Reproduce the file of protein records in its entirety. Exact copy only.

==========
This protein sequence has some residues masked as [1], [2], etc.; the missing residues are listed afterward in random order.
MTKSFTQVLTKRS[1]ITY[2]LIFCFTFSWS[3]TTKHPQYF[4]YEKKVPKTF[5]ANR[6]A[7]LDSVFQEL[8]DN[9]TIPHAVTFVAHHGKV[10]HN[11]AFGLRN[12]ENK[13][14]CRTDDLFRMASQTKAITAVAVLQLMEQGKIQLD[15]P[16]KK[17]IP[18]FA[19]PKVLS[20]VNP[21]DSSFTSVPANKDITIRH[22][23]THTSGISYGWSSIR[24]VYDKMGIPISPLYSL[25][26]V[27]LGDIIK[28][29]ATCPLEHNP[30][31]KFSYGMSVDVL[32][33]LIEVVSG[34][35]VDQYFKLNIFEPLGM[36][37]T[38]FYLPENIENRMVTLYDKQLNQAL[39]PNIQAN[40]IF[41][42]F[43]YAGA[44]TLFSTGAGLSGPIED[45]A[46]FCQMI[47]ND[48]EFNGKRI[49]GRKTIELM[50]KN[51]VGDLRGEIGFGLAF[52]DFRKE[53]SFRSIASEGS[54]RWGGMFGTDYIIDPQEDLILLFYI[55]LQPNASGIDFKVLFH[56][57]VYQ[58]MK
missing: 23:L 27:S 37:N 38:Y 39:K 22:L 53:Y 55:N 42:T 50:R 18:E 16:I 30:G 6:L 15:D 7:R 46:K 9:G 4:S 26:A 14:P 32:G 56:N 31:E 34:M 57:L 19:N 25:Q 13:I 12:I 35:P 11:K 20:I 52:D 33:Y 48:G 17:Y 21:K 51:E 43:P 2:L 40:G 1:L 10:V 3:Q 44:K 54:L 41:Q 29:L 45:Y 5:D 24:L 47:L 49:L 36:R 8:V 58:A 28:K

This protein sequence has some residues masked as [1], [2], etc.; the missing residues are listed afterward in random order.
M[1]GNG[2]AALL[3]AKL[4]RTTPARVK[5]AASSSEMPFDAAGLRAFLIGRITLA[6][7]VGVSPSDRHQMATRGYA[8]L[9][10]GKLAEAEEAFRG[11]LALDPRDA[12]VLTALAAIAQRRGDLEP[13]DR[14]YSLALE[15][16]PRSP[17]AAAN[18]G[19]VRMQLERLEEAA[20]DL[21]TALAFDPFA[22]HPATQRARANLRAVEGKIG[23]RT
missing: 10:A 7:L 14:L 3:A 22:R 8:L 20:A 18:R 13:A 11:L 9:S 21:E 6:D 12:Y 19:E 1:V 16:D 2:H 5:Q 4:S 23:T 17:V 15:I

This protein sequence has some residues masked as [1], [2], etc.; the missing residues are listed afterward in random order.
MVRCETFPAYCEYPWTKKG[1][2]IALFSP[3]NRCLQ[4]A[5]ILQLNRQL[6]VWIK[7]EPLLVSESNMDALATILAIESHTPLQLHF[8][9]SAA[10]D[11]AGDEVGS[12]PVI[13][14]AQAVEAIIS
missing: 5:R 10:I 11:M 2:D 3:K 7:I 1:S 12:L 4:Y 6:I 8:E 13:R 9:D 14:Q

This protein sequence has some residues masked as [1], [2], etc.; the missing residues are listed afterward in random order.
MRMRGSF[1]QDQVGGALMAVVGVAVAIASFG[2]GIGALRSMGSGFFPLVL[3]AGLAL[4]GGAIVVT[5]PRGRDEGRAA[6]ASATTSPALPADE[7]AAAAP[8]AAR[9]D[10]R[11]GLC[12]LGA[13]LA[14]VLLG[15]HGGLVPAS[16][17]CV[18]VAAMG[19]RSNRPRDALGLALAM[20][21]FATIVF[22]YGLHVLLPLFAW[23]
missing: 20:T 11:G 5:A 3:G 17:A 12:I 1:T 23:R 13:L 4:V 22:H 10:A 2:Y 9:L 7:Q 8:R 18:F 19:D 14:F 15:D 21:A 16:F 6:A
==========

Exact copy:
This protein sequence has some residues masked as [1], [2], etc.; the missing residues are listed afterward in random order.
MTKSFTQVLTKRS[1]ITY[2]LIFCFTFSWS[3]TTKHPQYF[4]YEKKVPKTF[5]ANR[6]A[7]LDSVFQEL[8]DN[9]TIPHAVTFVAHHGKV[10]HN[11]AFGLRN[12]ENK[13][14]CRTDDLFRMASQTKAITAVAVLQLMEQGKIQLD[15]P[16]KK[17]IP[18]FA[19]PKVLS[20]VNP[21]DSSFTSVPANKDITIRH[22][23]THTSGISYGWSSIR[24]VYDKMGIPISPLYSL[25][26]V[27]LGDIIK[28][29]ATCPLEHNP[30][31]KFSYGMSVDVL[32][33]LIEVVSG[34][35]VDQYFKLNIFEPLGM[36][37]T[38]FYLPENIENRMVTLYDKQLNQAL[39]PNIQAN[40]IF[41][42]F[43]YAGA[44]TLFSTGAGLSGPIED[45]A[46]FCQMI[47]ND[48]EFNGKRI[49]GRKTIELM[50]KN[51]VGDLRGEIGFGLAF[52]DFRKE[53]SFRSIASEGS[54]RWGGMFGTDYIIDPQEDLILLFYI[55]LQPNASGIDFKVLFH[56][57]VYQ[58]MK
missing: 23:L 27:S 37:N 38:Y 39:K 22:L 53:Y 55:N 42:T 50:R 18:E 16:I 30:G 6:L 15:D 7:R 46:K 9:G 4:S 26:A 14:P 32:G 56:N 31:E 34:M 57:L 19:N 25:Q 13:I 12:I 35:P 11:K 20:I 52:D 33:Y 48:G 17:Y 21:K 51:E 43:P 2:L 40:G 1:L 10:V 3:Q 44:K 54:L 41:Q 29:L 45:Y 5:D 24:L 47:L 49:L 36:R 8:V 58:A 28:K

This protein sequence has some residues masked as [1], [2], etc.; the missing residues are listed afterward in random order.
M[1]GNG[2]AALL[3]AKL[4]RTTPARVK[5]AASSSEMPFDAAGLRAFLIGRITLA[6][7]VGVSPSDRHQMATRGYA[8]L[9][10]GKLAEAEEAFRG[11]LALDPRDA[12]VLTALAAIAQRRGDLEP[13]DR[14]YSLALE[15][16]PRSP[17]AAAN[18]G[19]VRMQLERLEEAA[20]DL[21]TALAFDPFA[22]HPATQRARANLRAVEGKIG[23]RT
missing: 10:A 7:L 14:L 3:A 22:R 8:L 20:A 18:R 13:A 11:L 9:S 21:E 6:D 12:Y 19:E 1:V 16:D 2:H 5:Q 4:S 23:T 17:V 15:I

This protein sequence has some residues masked as [1], [2], etc.; the missing residues are listed afterward in random order.
MVRCETFPAYCEYPWTKKG[1][2]IALFSP[3]NRCLQ[4]A[5]ILQLNRQL[6]VWIK[7]EPLLVSESNMDALATILAIESHTPLQLHF[8][9]SAA[10]D[11]AGDEVGS[12]PVI[13][14]AQAVEAIIS
missing: 5:R 10:I 11:M 2:D 3:K 7:I 1:S 12:L 4:Y 6:I 8:E 13:R 9:D 14:Q

This protein sequence has some residues masked as [1], [2], etc.; the missing residues are listed afterward in random order.
MRMRGSF[1]QDQVGGALMAVVGVAVAIASFG[2]GIGALRSMGSGFFPLVL[3]AGLAL[4]GGAIVVT[5]PRGRDEGRAA[6]ASATTSPALPADE[7]AAAAP[8]AAR[9]D[10]R[11]GLC[12]LGA[13]LA[14]VLLG[15]HGGLVPAS[16][17]CV[18]VAAMG[19]RSNRPRDALGLALAM[20][21]FATIVF[22]YGLHVLLPLFAW[23]
missing: 20:T 11:G 5:A 3:G 17:A 12:I 1:T 23:R 13:L 4:V 22:H 10:A 2:Y 9:L 7:Q 8:R 18:F 19:D 14:F 15:D 21:A 16:F 6:A